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Critical Mass: 'Unknown'

February 18, 2011 | 10:44 am

Liam Neeson is doing the Hitchcockian thing in his latest thriller, "Unknown," in which the actor plays biotechnology scientist Martin Harris. While attending a conference in Berlin, he gets separated from his wife, knocked unconscious in a car accident and awakes to find out his wife is married to the "real" Martin Harris. Naturally, complications ensue.

The studio, Warner Bros., is no doubt hoping this action thriller will recapture the box-office magic of "Taken" from 2009, another Euro-centric thriller featuring a ticked-off Neeson mopping the floor with a bunch of shadowy bad guys. But "Unknown" has the emphasis on thriller and less on action. Will lightning strike twice?

The Times' Kenneth Turan is a big fan. He calls it "son of 'Taken' " and says it's "a better film than 'Taken' ever was." What's the secret? Turan says it's the cast, which includes January Jones, Diane Kruger, Aidan Quinn, Bruno Ganz and Frank Langella. "They ... were likely attracted by the shrewd nature of the intriguing plot twists that eventually fill us in on what's going on," Turan writes.

The Chicago Tribune's Michael Phillips is also a big fan, and he even goes so far as to suggest that Neeson can outdo everyman action star Harrison Ford on his own turf. "More subtly than Harrison Ford, Neeson excels at the slow fuse snaking its way to explosive revenge," he writes. And though he finds some faults with the movie (it was produced by Joel Silver, after all), Phillips gives it high marks anyway: "On its own Joel Silver terms, 'Unknown' is engaging, and better directed than you'd expect coming from director Jaume Collet-Serra ('House of Wax,' 'Orphan')."

Associated Press critic Christy Lemire, who's also the new co-host of "Ebert Presents At the Movies," also enjoyed it, giving full credit to Neeson, whose "always-intelligent screen presence, his nuance and gravitas, help elevate 'Unknown' beyond its preposterous elements."

But lest you think "Unknown" is the sleeper masterpiece of the year, be warned that most critics aren't as enthralled with Neeson's buttkickery as some. Village Voice reviewer Nick Schager lays his dislike of the film at the feet of costar January Jones. "Too bad, then, that [the film's] central mystery hinges on an early reaction shot from Jones that the 'Mad Men' beauty flubs completely, thus sabotaging the subsequent hour and a half of suspenseful misdirections and red herrings aimed at keeping questions about Harris’s muddled reality up in the air."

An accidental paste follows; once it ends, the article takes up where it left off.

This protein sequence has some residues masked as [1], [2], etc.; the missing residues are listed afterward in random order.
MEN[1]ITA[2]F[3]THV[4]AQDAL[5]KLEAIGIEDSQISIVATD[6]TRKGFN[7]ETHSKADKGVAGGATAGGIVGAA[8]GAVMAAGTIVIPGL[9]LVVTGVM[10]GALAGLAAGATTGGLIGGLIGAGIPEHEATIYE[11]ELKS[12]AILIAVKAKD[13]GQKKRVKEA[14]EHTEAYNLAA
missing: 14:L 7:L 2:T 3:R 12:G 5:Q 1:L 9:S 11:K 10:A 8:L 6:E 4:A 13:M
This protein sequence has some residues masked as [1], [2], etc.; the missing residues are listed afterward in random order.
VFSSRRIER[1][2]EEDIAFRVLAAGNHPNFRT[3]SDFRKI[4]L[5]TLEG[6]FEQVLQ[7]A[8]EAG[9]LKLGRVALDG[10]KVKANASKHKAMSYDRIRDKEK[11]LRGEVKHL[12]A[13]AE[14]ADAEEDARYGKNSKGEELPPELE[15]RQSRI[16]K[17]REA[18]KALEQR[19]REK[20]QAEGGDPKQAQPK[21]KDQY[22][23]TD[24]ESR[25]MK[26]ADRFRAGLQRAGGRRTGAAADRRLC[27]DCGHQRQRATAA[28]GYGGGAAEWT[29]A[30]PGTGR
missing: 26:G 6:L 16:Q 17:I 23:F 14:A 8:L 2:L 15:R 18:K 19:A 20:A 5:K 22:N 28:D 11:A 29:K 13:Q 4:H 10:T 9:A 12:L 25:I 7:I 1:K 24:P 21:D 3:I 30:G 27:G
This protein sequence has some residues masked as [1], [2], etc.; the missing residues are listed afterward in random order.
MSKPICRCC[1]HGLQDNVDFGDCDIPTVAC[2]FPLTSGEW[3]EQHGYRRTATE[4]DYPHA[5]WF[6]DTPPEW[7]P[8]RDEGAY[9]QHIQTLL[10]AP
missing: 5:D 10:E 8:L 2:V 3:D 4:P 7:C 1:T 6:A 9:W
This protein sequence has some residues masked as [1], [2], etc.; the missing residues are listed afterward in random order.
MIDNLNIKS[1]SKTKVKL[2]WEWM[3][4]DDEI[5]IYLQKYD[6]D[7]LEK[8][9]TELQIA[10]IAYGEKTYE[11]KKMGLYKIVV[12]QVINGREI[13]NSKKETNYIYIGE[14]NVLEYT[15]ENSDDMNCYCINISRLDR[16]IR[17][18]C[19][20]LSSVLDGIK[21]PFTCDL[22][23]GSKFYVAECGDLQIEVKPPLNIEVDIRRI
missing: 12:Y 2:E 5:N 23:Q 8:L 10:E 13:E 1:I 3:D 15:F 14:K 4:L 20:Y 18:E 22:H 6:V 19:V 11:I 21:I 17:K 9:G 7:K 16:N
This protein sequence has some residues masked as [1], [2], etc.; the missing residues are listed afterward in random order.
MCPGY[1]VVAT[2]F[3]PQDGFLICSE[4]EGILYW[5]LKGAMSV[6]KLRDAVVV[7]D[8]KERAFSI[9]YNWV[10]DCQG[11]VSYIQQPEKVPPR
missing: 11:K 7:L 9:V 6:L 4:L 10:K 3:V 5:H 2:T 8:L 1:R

Famous New York Observer grump Rex Reed also hated "Unknown," perhaps because he allowed himself to care for the film's first hour, then the second half left him feeling shamed and humiliated. " 'Unknown' is a bad movie that starts out as a good movie, then plunges steadily downhill in a pile of head-scratching mush," he says. He also describes the script as having so many holes it "looks like a New York street after a snowplow." 

And Roger Ebert seemed so bored by the film that he spent part of the running time attempting to write another entry in his ongoing project "Ebert's Little Movie Glossary": "Is there a term for the Paradox of Intended Accidental Consequences? That's when a movie shows something that must be an accident, and it turns out to be part of a plan." At least he found something productive to do.

So with critics nearly evenly divided, what's one to make of "Unknown"? Chances are, with those fond memories of "Taken" floating in their brain pans (and heavy rotation on HBO), moviegoers will probably give Neeson another chance.

-- Patrick Kevin Day

Photo: Liam Neeson in "Unknown." Credit: Warner Bros.

Comments () | Archives (4)

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The movie has a very interesting premise. And Liam Neeson plays these types of characters very well. I am not sure yet if I will see it in the theater, but its definitely one that I would rent in the future. Thanks for the well-rounded review!

The reference to Hitchcock is apt, certainly January Jones represents the icy blond favored by the master. However, there is a quote by Hitchcock that applies here. He called some films "refrigerator" movies, meaning you see the film and then later, when you go to the refrigerator for a beer, you go, "Wait a second, why didn't he just....?" The movie was okay, story had more holes than a collander, but Liam Neeson and Diane Kruger keep our interests up. I thought for sure she was going to have a more interesting background than a refugee artist, given her action skills when her taxi goes in the drink as well as her driving skills. She goes toe to toe with all the supposed hitmen. The weakest scene for me was Neeson's first reunion with his wife which played out like it, too, was underwater. The slow editing really undercut the tension of that moment.

With all due respect to Roger Ebert, he apparently wasn't following the plot too closely, since the accident was, in fact, an accident. It wasn't part of the scheme within the movie, but was instead the catalyst for the confusion Neeson's character felt throughout the film. It is impossible to explain further here without revealing plot spoilers, but there was no "paradox". It was simply an accident.

But yes, Jones is really, really out of her depth as an actress in this film.

January Jones' reaction shot was not "flubbed." It was perfect, fit her character perfectly. She's a good actress, playing a good actress.

Sorry the Village Voice was expecting some kind of Kabuki acting, so the critic could feel smart and not stupid when he didn't figure out the twist. It must hurt to watch (not create) movies for a living, and find out you aren't as smart as you think you are.


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